Site icon Concord Carpenter

Education in a Trade

Engaging our youth in the Trades – Advanced Education



Advanced Education doesn’t mean College Education

When your son or daughter embarks on a career in the trades, that doesn’t mean they’re never going to be a student again. In fact they’ll begin as a student or apprentice as they embark on an education in a trade.  This apprenticeship and on the job training will be coupled with courses and certifications that will continue for their entire career well past the point they become a master in their trade.

The trades are always evolving, with new tools, products, regulations, and methods. To work in this environment the modern day trades person must maintain and renew qualifications and training throughout their career. To advance in position and responsibility one must take certified courses and pass exams to be successful.

This description of the construction industry doesn’t sound much different than a career in finance or medicine. And to be honest I don’t think there is that much of a difference, except for the latter two careers often start with an undergraduate degree.

We’ve already discussed the taboo surrounding “blue collar” work and the fact that their is an under-served industry waiting to be filled with bright young talent, so let’s focus on the places where you can get started to work in the trades.


Union Careers

A Union Apprenticeship is a great option for anyone considering a career in the trades. Union careers offer the opportunity to work for a reputable contracting company despite having little skills. Entering a union like the United Brotherhood of Carpenters and Joiners of America makes you eligible for benefits, including health insurance, and a pension. The Union Apprentice can also count on scheduled pay increases over the first four years while they learn their new trade.

The Union also continues to train their members through night, weekend, and paid courses throughout a members career. A union member has the opportunity to advance much like any other individual in a large company. Unions provide the resources, training, and opportunities to advance from a worker, to a crew leader, to foreman, to a supervisor!


Private Craftsmen Schools

  Another great option for someone considering entering the trades is the many private  schools that offer a focused education in a trade. For example a member of my crew attended the North Bennett Street School in Boston, MA where they offer a myriad of courses to prepare students to become anything from locksmiths to carpenters.

These courses range from 9 months to 18 months and provide students with an advanced understanding of their respective trades. A program like this one is great for someone new to the trades or a person who has a lot of experience in the field and wants to enrich their understanding of their trade.

Other private schools in New England offer certificates or workshop style education for the trades person like Yestermorrow Design/Build School in Warren, VT. At Yestermorrow you can attend 2-day to 2-week courses focused on trade topics like design, electrical, and carpentry in periodically offered courses to supplement the on the job training you get as a helper with a small construction company.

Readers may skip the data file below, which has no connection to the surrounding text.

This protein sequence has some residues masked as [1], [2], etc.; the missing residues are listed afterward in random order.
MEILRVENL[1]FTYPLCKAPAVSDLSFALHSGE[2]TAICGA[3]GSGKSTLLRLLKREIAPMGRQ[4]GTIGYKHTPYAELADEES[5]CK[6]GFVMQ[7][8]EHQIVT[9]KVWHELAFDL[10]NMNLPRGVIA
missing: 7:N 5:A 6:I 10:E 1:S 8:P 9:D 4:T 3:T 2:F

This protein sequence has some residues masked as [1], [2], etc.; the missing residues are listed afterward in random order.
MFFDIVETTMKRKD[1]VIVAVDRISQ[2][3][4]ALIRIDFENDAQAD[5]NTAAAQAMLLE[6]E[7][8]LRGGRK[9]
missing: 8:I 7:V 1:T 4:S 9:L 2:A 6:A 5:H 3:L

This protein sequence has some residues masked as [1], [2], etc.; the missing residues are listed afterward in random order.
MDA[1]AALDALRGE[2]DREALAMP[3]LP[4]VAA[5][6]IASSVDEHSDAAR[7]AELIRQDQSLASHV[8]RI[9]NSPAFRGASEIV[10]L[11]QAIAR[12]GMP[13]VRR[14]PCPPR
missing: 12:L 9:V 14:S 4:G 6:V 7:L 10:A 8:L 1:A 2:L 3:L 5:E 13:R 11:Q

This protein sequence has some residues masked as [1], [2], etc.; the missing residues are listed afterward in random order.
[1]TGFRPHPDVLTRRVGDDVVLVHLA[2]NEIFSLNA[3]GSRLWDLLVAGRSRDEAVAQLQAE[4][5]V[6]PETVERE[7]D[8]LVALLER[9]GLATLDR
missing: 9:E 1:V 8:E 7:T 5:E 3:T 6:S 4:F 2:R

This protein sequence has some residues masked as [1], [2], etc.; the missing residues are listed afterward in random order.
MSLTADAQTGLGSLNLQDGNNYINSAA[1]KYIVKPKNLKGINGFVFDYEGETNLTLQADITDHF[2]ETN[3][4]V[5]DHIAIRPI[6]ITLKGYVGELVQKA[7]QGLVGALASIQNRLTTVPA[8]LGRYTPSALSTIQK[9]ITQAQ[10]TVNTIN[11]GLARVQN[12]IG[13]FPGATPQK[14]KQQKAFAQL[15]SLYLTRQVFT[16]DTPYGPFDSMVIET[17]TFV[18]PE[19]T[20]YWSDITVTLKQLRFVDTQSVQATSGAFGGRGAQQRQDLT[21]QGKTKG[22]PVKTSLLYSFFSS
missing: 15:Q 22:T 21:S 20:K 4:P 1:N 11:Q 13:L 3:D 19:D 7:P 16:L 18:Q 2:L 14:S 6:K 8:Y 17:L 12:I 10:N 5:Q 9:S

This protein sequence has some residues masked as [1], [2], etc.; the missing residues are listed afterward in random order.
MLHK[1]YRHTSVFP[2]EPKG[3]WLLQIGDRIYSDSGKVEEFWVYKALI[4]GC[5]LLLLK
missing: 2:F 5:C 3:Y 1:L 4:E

Another similar school to Yestermorrow, but is focused more on the woodworker or cabinet maker is Homestead Woodworking School in New Market, NH. Here students can take an up to 10-week course on woodworking to begin a career in furniture making or cabinet making. Or you can supplement your carpentry knowledge with one day workshops on Joinery or Furniture Refinishing and Restoration.


Higher Education

If this article has failed to convince you that a career in the trades is worthwhile investment in your future and you are unwilling to budge on the necessity of a college education I’ll concede that there are some great degree programs in New England that focus on construction and construction management.

Wentworth Institute of Technology in Boston, MA has a well known program in construction management with connections to some of the biggest contracting companies in Boston, MA.

University of Massachusetts – Amherst also has a program in Building and Construction technology that prepares students for construction management careers with additional opportunities to learn to market engineered building materials.

Regardless of the choice to go to college or not a career in the construction industry and the trades are a lucrative, enriching, and highly sought after career path.


Without the men and women in the trades today our nation would come to a halt, regardless of how you get there, a career in the trades should be a happy consideration for future generations. The conscious or sub-conscious negative stigma we have developed in our country regarding the trades needs to be reversed. We need to stop and realize not only is this career a healthy and growing field, but one that will never go away.

Parents: A career in the trades is a great option for your child, they will be challenged by their work and receive the satisfaction of making the people they work for happy, which will give them ultimate job satisfaction. Oh and don’t worry mom and dad, they’ll make a good living.

Students: Don’t let convention guide your career choices. The trades are rich with smart, successful, and rich people. Be proud of your decision to become a plumber or take pride in your union apprenticeship. And don’t be afraid to ask mom and dad to help pay for an education in a trade such as carpentry.  If the the trades are what you are interested in go for it! You have NOTHING to worry about.

If you enjoyed this post, make sure you subscribe to my RSS feed!
Exit mobile version